Part of the U.S.-Japanese response to China’s rise is the launch of the Indo-Pacific Economic Framework, the contours of a new agreement that is designed to be a bulwark against China. The administration says it improves on the political and substantive shortcomings of the Trans-Pacific Partnership, negotiated during the Obama administration when Biden was vice president.
The dozen countries in the new pact with the United States are Australia, Brunei, India, Indonesia, Japan, South Korea, Malaysia, New Zealand, the Philippines, Singapore, Thailand and Vietnam. The countries account for 40 percent of global gross domestic product, according to the administration.
“It is by any account the most significant international economic engagement that the United States has ever had in this region,” Commerce Secretary Gina Raimondo said.
The intended audience of the announcement was clear, even though Biden, during the launch event Monday, did not specifically name China. The representatives from the other 12 nations were also careful not to single out the country in their own remarks.
Administration officials have pointed to economic data showing that the U.S. economy had grown faster than China’s for the first time in four decades as proof that partnering with the United States would be a more alluring option for other Indo-Pacific nations.
“Our view is that this is not about a zero-sum game with China,” national security adviser Jake Sullivan said. “It’s not about forcing countries to choose. But it is about offering a value proposition that we think countries are taking extremely seriously.”
But many officials throughout Asia, including in Japan, are wary of the U.S. rollout of its new economic proposal. Japanese officials have said they are relieved to see the United States reassert itself economically in the Indo-Pacific region but remain frustrated about President Donald Trump’s 2017 pullout from the Trans-Pacific Partnership.
Although it was Trump who formally withdrew the United States from that agreement, it also lacked support from both parties on Capitol Hill and would not have been ratified. It’s unclear whether Congress would have to greenlight any eventual agreements created through this new trade framework.
Standing next to Biden during Monday’s news conference at Akasaka Palace, Kishida repeatedly stressed Japan’s wish for the United States to rejoin the TPP. Meanwhile, many Asia-Pacific countries are already participating in a free-trade agreement involving China, called the Regional Comprehensive Economic Partnership.
The framework released by the White House and the dozen other countries Monday does not include specific commitments or requirements of what each nation has to do to reap the benefits of the pact.
The administration has also faced questions about why Taiwan was excluded from the initial list of participating countries. Last week, a bipartisan majority of 52 senators wrote to Biden, pressing him to ensure the self-governing island and U.S. trading partner was a part of the new framework and said doing so was an economic and military imperative.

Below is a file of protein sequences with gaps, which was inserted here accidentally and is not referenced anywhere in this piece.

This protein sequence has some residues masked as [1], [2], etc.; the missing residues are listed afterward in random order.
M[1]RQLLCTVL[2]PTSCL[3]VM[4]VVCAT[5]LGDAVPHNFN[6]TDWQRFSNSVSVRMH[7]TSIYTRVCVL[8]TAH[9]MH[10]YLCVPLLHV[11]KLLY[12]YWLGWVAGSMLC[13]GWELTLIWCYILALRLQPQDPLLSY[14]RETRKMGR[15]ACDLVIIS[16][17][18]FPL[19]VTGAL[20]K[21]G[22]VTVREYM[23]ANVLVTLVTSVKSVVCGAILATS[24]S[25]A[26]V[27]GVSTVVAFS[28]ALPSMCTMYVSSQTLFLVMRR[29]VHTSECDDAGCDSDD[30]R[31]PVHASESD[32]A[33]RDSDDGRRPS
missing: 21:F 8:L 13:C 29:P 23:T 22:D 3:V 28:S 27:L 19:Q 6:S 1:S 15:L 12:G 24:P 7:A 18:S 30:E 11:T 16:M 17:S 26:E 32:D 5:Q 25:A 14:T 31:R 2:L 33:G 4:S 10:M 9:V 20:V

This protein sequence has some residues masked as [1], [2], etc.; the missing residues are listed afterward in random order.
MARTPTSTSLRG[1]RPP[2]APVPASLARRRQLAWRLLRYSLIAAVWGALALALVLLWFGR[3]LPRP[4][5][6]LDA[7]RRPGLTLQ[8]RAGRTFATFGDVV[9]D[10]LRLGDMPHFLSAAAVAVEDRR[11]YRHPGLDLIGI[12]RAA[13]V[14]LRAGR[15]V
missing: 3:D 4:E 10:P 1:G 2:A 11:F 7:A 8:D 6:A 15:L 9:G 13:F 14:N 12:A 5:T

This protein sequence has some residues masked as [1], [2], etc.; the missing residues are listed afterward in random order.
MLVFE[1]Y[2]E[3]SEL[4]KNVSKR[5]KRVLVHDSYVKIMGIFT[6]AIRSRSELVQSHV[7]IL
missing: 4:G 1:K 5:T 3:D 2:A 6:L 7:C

Excluding Taiwan “would significantly distort the regional and global economic architecture, run counter to U.S. economic interests, and allow the Chinese government to claim that the international community does not in fact support meaningful engagement with Taiwan,” stated the letter, which was written by the two leaders of the Senate Foreign Relations Committee.
Sullivan said the administration will pursue “deeper” bilateral trade relations with Taiwan rather than including it in Tuesday’s framework because doing so “puts us in the best position for us to be able to enhance our economic partnership with Taiwan and also to carry IPEF forward with this diverse range of countries.”
To bring countries from Southeast Asia, or the Association of Southeast Asian Nations (ASEAN), fully on board, the United States must provide more specifics about its vision, said Fukunari Kimura, economics professor at Keio University in Tokyo and chief economist of the Economic Research Institute for ASEAN and East Asia.
Market access — lowering the barrier for trade activity with the United States — was an important incentive to persuade Southeast Asian countries to join the TPP.
Sen. Bill Hagerty (R-Tenn.), the U.S. ambassador to Japan under the Trump administration, also pointed to the lack of provisions in the new trade framework to boost market access, even as allies in the region are “eager to see more U.S. economic leadership.”
On Tuesday, Biden’s final day of his Asia trip, he is scheduled to spend much of the day meeting with other leaders from the Quad nations.
The four democracies share security and economic interests, but the grouping exists for reasons that mirror the purpose of Biden’s first Asia trip as president: to counter China’s growing military and economic might.
Speaking shortly after he was sworn in as Australia’s 31st prime minister, Anthony Albanese, who will participate in the Quad summit, said the meeting will send a message of “continuity in the way that we have respect for democracy and the way that we value our friendships and long-term alliances.”
Julia Mio Inuma in Tokyo, Lily Kuo in Taipei, Michael E. Miller in Sydney and Karoun Demirjian in Washington contributed to this report.